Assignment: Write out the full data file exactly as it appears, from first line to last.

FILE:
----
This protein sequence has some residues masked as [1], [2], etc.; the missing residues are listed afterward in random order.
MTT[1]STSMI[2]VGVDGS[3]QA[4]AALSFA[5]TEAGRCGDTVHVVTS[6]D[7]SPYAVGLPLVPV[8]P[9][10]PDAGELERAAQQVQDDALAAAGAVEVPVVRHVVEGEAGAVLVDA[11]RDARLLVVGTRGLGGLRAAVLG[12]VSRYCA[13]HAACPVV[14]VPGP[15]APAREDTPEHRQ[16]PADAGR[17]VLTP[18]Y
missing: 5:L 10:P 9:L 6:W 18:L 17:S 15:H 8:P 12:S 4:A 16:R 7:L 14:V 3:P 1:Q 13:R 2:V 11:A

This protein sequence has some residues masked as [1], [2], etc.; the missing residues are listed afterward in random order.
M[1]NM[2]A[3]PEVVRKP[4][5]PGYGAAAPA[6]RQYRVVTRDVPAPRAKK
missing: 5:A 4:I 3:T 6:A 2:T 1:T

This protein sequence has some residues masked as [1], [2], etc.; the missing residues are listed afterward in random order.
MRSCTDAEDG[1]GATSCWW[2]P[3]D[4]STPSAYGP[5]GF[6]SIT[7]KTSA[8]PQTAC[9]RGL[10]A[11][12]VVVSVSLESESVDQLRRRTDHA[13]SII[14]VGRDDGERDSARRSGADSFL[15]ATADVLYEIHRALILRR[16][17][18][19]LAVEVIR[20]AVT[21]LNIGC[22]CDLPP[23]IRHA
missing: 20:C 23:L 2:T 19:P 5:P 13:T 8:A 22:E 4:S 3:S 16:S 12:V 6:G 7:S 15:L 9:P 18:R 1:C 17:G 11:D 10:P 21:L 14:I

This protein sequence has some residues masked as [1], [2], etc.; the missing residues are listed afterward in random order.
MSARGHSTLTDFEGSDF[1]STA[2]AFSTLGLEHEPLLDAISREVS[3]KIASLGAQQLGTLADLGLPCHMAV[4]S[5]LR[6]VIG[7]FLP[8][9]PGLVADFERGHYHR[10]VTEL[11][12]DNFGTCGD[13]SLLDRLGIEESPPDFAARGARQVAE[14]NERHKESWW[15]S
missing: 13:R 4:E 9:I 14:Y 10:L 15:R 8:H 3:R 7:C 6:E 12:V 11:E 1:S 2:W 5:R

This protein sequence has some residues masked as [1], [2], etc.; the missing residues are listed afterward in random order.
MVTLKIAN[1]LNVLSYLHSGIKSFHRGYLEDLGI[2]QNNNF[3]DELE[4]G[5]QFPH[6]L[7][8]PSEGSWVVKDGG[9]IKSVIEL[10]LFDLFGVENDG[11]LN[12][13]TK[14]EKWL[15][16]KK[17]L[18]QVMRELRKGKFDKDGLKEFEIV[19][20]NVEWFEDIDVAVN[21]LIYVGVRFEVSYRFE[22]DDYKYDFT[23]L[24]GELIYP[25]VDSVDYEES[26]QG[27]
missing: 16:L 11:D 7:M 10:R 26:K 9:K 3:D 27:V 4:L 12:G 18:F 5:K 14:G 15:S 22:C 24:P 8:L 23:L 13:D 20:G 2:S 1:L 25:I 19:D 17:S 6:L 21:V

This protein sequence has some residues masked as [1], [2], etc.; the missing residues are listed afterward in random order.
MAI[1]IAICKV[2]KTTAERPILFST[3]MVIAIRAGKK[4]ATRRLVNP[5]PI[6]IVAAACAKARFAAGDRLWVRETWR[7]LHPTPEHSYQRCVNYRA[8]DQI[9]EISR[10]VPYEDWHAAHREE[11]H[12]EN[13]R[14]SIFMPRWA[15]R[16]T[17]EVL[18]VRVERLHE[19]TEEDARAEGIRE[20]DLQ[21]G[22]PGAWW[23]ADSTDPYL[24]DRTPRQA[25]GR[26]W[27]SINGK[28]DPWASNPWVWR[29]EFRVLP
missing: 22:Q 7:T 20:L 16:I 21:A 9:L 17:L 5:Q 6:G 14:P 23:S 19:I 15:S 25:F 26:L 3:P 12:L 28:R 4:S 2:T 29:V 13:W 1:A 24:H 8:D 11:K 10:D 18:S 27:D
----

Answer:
This protein sequence has some residues masked as [1], [2], etc.; the missing residues are listed afterward in random order.
MTT[1]STSMI[2]VGVDGS[3]QA[4]AALSFA[5]TEAGRCGDTVHVVTS[6]D[7]SPYAVGLPLVPV[8]P[9][10]PDAGELERAAQQVQDDALAAAGAVEVPVVRHVVEGEAGAVLVDA[11]RDARLLVVGTRGLGGLRAAVLG[12]VSRYCA[13]HAACPVV[14]VPGP[15]APAREDTPEHRQ[16]PADAGR[17]VLTP[18]Y
missing: 5:L 10:P 9:L 6:W 18:L 17:S 15:H 8:P 12:S 4:A 16:R 7:L 14:V 3:P 1:Q 13:R 2:V 11:A

This protein sequence has some residues masked as [1], [2], etc.; the missing residues are listed afterward in random order.
M[1]NM[2]A[3]PEVVRKP[4][5]PGYGAAAPA[6]RQYRVVTRDVPAPRAKK
missing: 5:A 4:I 3:T 6:A 2:T 1:T

This protein sequence has some residues masked as [1], [2], etc.; the missing residues are listed afterward in random order.
MRSCTDAEDG[1]GATSCWW[2]P[3]D[4]STPSAYGP[5]GF[6]SIT[7]KTSA[8]PQTAC[9]RGL[10]A[11][12]VVVSVSLESESVDQLRRRTDHA[13]SII[14]VGRDDGERDSARRSGADSFL[15]ATADVLYEIHRALILRR[16][17][18][19]LAVEVIR[20]AVT[21]LNIGC[22]CDLPP[23]IRHA
missing: 20:C 23:L 2:T 19:P 5:P 13:T 8:A 22:E 4:S 3:S 16:S 12:V 6:G 7:S 15:L 9:P 18:R 1:C 17:G 11:D 10:P 21:L 14:I

This protein sequence has some residues masked as [1], [2], etc.; the missing residues are listed afterward in random order.
MSARGHSTLTDFEGSDF[1]STA[2]AFSTLGLEHEPLLDAISREVS[3]KIASLGAQQLGTLADLGLPCHMAV[4]S[5]LR[6]VIG[7]FLP[8][9]PGLVADFERGHYHR[10]VTEL[11][12]DNFGTCGD[13]SLLDRLGIEESPPDFAARGARQVAE[14]NERHKESWW[15]S
missing: 13:R 4:E 9:I 14:Y 10:L 15:R 8:H 3:R 7:C 6:E 12:V 11:E 1:S 2:W 5:R

This protein sequence has some residues masked as [1], [2], etc.; the missing residues are listed afterward in random order.
MVTLKIAN[1]LNVLSYLHSGIKSFHRGYLEDLGI[2]QNNNF[3]DELE[4]G[5]QFPH[6]L[7][8]PSEGSWVVKDGG[9]IKSVIEL[10]LFDLFGVENDG[11]LN[12][13]TK[14]EKWL[15][16]KK[17]L[18]QVMRELRKGKFDKDGLKEFEIV[19][20]NVEWFEDIDVAVN[21]LIYVGVRFEVSYRFE[22]DDYKYDFT[23]L[24]GELIYP[25]VDSVDYEES[26]QG[27]
missing: 16:L 11:D 7:M 10:R 26:K 9:K 3:D 27:V 4:L 12:G 18:F 5:K 14:G 15:S 22:C 24:P 8:L 23:L 13:D 20:G 2:S 1:L 25:I 19:D 17:S 6:L 21:V

This protein sequence has some residues masked as [1], [2], etc.; the missing residues are listed afterward in random order.
MAI[1]IAICKV[2]KTTAERPILFST[3]MVIAIRAGKK[4]ATRRLVNP[5]PI[6]IVAAACAKARFAAGDRLWVRETWR[7]LHPTPEHSYQRCVNYRA[8]DQI[9]EISR[10]VPYEDWHAAHREE[11]H[12]EN[13]R[14]SIFMPRWA[15]R[16]T[17]EVL[18]VRVERLHE[19]TEEDARAEGIRE[20]DLQ[21]G[22]PGAWW[23]ADSTDPYL[24]DRTPRQA[25]GR[26]W[27]SINGK[28]DPWASNPWVWR[29]EFRVLP
missing: 22:Q 7:T 20:L 16:I 21:A 9:L 17:L 5:Q 6:G 14:P 23:S 19:I 15:S 25:F 26:L 3:P 12:L 28:R 4:S 2:T 29:V 13:W 1:A 24:H 8:D 11:K 10:D 18:S 27:D